EC approves combination treatment for kidney cancer

pharmafile | March 31, 2021 | News story | Research and Development Cancer, Europe, oncology 

The European Commission (EC) has approved Ipsen’s Cabometyx in combination with Opdivo as a first-line treatment for advanced renal cell carcinoma (aRCC).

The approval is based on findings from the Phase III CheckMate-9ER trial, in which Cabometyx (cabozantinib) in combination with Opdivo (nivolumab) demonstrated significant improvements across all efficacy endpoints. Patients treated with the drug combination reported significantly better health-related quality of life, overall survival and disease control rates, with a lower rate of discontinuation compared to sunitinib.

The EC approval marks the first for Cabometyx in combination with another therapy in Europe and the third indication of Cabometyx in RCC. The decision also allows for the marketing of Cabometyx in combination with Opdivo in this indication in all 27 member states of the EU, Norway, Liechtenstein, and Iceland.

Howard Mayer, Executive Vice President and Head of Research and Development at Ipsen, said: “Today’s EC approval for the use of Cabometyx in combination with Opdivo provides an important new first-line treatment option for patients living with advanced renal cell carcinoma. At Ipsen, we’re proud that this, now approved, treatment option not only addresses key efficacy benefits, but also the need to maintain quality of life for patients.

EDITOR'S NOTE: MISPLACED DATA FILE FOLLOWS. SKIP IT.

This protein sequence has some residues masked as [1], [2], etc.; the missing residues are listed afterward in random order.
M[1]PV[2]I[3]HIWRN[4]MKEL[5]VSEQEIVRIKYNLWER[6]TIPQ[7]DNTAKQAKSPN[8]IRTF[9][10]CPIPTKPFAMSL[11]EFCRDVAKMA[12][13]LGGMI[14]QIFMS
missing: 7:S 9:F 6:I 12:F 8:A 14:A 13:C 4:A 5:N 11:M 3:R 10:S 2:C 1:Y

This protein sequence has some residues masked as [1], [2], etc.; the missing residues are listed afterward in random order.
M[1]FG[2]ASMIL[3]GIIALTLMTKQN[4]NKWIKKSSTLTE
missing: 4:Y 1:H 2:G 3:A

“We look forward to collaborating with a broad range of European stakeholders to bring this unique combination to eligible patients living with advanced renal cell carcinoma.”

There are over 400,000 new cases of kidney cancer diagnosed worldwide each year and of these, RCC is the most common type of kidney cancer, accounting for approximately 90% of cases. It is twice as common in men, and male patients account for over two thirds of deaths. If detected in the early stages, the five-year survival rate is high, but for patients with advanced or late-stage metastatic RCC the survival rate is much lower, around 12%, with no identified cure for this disease.

Marc-Oliver Grimm M.D., Professor of Medicine and Urology Department Head at Jena University Hospital, said: “The combination of nivolumab and cabozantinib pairs two proven agents for advanced renal cell carcinoma, that together have shown superior efficacy across key endpoints and subgroups of patients compared to sunitinib in the CheckMate-9ER trial. Additionally, the combination’s safety profile was manageable with known protocols, leading to a low rate of treatment-related discontinuations.

“With today’s approval, clinicians in the EU will be able to offer patients with advanced renal cell carcinoma an additional combination therapy that may help them achieve early control of their disease and improve survival outcomes.”

Kat Jenkins

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